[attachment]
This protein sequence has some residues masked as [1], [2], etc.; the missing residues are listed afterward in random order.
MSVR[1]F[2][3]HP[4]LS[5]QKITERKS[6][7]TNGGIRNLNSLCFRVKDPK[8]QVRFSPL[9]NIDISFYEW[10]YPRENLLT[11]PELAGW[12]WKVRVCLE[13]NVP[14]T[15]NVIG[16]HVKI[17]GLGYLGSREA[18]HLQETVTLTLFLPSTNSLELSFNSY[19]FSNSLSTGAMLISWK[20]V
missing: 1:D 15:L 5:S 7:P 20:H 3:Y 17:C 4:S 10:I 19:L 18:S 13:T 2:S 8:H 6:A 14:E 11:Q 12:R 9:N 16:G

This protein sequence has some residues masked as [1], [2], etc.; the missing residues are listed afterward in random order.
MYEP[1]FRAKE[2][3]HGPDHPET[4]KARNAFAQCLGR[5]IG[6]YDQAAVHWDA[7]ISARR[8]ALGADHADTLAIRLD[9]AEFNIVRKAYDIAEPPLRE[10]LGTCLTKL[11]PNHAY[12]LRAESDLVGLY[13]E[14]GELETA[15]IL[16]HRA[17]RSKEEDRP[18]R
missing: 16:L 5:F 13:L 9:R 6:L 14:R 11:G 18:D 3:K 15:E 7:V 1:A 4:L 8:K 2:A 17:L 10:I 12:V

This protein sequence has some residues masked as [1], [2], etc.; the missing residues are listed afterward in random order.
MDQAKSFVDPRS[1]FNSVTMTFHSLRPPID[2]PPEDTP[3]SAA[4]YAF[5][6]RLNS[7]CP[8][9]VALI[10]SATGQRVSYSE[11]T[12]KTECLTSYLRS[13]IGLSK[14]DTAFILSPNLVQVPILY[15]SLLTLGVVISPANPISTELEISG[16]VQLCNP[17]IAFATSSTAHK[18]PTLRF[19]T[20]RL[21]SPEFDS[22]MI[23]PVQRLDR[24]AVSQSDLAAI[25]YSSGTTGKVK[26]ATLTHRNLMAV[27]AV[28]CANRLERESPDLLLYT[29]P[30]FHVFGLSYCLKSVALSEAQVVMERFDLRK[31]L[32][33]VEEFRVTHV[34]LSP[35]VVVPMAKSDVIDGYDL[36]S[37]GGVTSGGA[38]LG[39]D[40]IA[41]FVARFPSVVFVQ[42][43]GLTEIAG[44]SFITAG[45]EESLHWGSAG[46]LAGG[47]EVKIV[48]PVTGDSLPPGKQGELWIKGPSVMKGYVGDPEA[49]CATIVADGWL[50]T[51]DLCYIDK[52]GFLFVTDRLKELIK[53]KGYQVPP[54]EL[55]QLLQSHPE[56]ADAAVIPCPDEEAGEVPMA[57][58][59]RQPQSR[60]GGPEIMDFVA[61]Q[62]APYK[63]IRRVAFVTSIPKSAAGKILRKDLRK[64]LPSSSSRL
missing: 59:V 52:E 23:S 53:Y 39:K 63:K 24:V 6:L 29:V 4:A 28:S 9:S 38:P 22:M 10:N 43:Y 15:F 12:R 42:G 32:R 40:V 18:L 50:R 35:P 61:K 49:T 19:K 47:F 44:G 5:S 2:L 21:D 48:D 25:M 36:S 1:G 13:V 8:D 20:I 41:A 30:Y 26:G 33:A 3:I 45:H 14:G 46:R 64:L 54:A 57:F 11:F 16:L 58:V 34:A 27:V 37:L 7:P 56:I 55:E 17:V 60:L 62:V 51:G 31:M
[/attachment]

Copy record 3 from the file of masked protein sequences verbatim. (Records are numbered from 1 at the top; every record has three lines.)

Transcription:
This protein sequence has some residues masked as [1], [2], etc.; the missing residues are listed afterward in random order.
MDQAKSFVDPRS[1]FNSVTMTFHSLRPPID[2]PPEDTP[3]SAA[4]YAF[5][6]RLNS[7]CP[8][9]VALI[10]SATGQRVSYSE[11]T[12]KTECLTSYLRS[13]IGLSK[14]DTAFILSPNLVQVPILY[15]SLLTLGVVISPANPISTELEISG[16]VQLCNP[17]IAFATSSTAHK[18]PTLRF[19]T[20]RL[21]SPEFDS[22]MI[23]PVQRLDR[24]AVSQSDLAAI[25]YSSGTTGKVK[26]ATLTHRNLMAV[27]AV[28]CANRLERESPDLLLYT[29]P[30]FHVFGLSYCLKSVALSEAQVVMERFDLRK[31]L[32][33]VEEFRVTHV[34]LSP[35]VVVPMAKSDVIDGYDL[36]S[37]GGVTSGGA[38]LG[39]D[40]IA[41]FVARFPSVVFVQ[42][43]GLTEIAG[44]SFITAG[45]EESLHWGSAG[46]LAGG[47]EVKIV[48]PVTGDSLPPGKQGELWIKGPSVMKGYVGDPEA[49]CATIVADGWL[50]T[51]DLCYIDK[52]GFLFVTDRLKELIK[53]KGYQVPP[54]EL[55]QLLQSHPE[56]ADAAVIPCPDEEAGEVPMA[57][58][59]RQPQSR[60]GGPEIMDFVA[61]Q[62]APYK[63]IRRVAFVTSIPKSAAGKILRKDLRK[64]LPSSSSRL
missing: 59:V 52:E 23:S 53:Y 39:K 63:K 24:V 6:L 29:V 4:A 28:S 9:S 38:P 22:M 10:N 43:Y 15:F 12:R 42:G 32:R 40:V 18:L 50:R 35:P 61:K 49:T 19:K 47:F 44:G 5:S 2:L 21:D 48:D 25:M 36:S 1:G 13:V 8:D 20:I 41:A 30:Y 26:G 33:A 3:I 45:H 14:G 46:R 64:L 54:A 57:F 11:F 16:L 58:V 34:A 27:V 37:L 7:P 56:I 55:E 17:V 60:L 62:V 51:G 31:M